London housing
London house prices rose 12% across the year the October 2013, according to the ONS Reuters

The runaway train of prime London house prices is not about to come to a crashing halt despite fears that the market is at risk of oversupply, according to boutique property consultant Ashton Rose.

Renowned property developer Nick Candy, whose Candy & Candy firm were behind the One Hyde Park luxury development, had warned that there may not be enough demand for the myriad building projects taking place in prime London locations such as Mayfair.

Estate agency Savills has also cautioned that it does not think all of the high-end London housing stock available justifies the attached price tags after £7bn of foreign investment flooded the market during 2013.

"Whilst many speculate one way or another on which way the market is going, our message is simple," said Inessa Falina, head of property services at Ashton Rose.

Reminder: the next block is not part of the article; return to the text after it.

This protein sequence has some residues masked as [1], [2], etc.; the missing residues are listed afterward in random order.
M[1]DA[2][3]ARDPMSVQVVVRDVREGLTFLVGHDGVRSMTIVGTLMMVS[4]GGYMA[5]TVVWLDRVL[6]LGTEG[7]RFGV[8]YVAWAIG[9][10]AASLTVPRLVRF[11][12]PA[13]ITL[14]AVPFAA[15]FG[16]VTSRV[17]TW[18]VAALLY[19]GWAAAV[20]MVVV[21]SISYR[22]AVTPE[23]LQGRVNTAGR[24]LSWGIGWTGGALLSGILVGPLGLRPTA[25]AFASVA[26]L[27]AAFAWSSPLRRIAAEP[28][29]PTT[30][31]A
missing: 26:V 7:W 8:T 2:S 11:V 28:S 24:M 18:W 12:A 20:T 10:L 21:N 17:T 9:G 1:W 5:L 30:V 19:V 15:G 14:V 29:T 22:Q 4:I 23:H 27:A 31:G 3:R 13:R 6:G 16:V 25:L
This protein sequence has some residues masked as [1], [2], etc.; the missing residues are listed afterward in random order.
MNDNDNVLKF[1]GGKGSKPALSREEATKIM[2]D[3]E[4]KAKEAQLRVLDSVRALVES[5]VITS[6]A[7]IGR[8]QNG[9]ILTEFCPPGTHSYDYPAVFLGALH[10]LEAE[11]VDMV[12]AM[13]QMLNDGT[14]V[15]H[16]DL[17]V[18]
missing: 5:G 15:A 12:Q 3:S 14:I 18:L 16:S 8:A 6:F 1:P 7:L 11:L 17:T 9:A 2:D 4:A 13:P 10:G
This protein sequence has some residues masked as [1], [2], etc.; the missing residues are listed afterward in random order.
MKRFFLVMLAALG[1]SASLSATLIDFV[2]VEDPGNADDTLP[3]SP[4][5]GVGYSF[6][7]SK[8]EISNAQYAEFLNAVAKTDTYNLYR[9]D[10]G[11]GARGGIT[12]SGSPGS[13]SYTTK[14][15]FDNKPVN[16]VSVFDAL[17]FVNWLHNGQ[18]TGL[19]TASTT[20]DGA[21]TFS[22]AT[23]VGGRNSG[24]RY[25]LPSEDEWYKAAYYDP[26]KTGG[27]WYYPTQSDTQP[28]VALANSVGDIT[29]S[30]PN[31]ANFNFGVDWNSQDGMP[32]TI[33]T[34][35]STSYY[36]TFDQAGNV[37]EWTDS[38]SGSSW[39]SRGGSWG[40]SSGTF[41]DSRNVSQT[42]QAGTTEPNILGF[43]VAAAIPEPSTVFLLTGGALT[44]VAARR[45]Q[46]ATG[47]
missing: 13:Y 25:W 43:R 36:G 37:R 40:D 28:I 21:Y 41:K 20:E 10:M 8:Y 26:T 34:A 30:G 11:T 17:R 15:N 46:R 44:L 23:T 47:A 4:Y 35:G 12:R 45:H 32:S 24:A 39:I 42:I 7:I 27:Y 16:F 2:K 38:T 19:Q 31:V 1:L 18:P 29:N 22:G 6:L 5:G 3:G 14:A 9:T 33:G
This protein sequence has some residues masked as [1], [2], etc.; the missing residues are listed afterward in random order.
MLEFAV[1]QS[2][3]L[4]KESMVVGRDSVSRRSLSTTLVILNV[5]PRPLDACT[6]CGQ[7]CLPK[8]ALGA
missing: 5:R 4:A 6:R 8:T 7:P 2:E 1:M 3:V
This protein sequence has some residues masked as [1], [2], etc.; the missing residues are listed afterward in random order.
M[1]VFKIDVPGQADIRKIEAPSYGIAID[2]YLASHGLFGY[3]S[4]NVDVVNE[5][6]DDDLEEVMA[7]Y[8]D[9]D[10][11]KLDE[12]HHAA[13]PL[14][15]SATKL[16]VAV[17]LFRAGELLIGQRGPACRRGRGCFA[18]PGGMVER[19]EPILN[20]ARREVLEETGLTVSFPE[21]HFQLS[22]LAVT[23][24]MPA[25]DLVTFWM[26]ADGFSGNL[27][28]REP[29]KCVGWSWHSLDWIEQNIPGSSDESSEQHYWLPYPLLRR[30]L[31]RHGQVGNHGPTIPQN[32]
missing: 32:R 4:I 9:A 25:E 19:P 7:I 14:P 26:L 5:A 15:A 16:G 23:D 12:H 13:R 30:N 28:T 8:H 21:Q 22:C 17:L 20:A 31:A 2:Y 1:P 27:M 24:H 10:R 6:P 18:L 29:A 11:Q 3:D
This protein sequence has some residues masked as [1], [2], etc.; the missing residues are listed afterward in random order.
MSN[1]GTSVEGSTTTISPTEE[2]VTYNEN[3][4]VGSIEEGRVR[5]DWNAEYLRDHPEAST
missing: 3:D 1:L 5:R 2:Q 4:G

"We see London property as a fantastic long-term growth opportunity which is why it is now an accepted global asset class."

Despite the bullish outlook, Falina said Ashton Rose is urging investors to take three key points into consideration.

The first is that while central London property prices in areas such as Chelsea have been rising and should continue to do so, these are historically the first areas to take a knock when the market falls back.

Secondly, there are still affordable areas in central London, such as Elephant & Castle.

And thirdly the new build properties often come with special financing packages "giving the buyer cash flow flexibility whilst guaranteeing them their London property equity".

Data from the Office for National Statistics (ONS) shows London house prices rising by an average of 12% during the twelve months to October 2013.

Vince Cable, the government's secretary, said there is a "raging housing boom" in London as he warned on the effects of mortgage easing under the Help to Buy scheme, which is fuelling demand as supply stays constrained.

To crack down on foreign speculators in London property, which pushes house prices up for everyone else in the English capital, Chancellor George Osborne will start charging non-resident owners of UK homes Capital Gains Tax (CGT) when they sell up.

He unveiled the measure in his 2013 Autumn Statement. It will come into force from April 2015.

"Britain welcomes investment from overseas but it's not right that those who live here have to pay CGT, but those who are non-residents do not," said Osborne.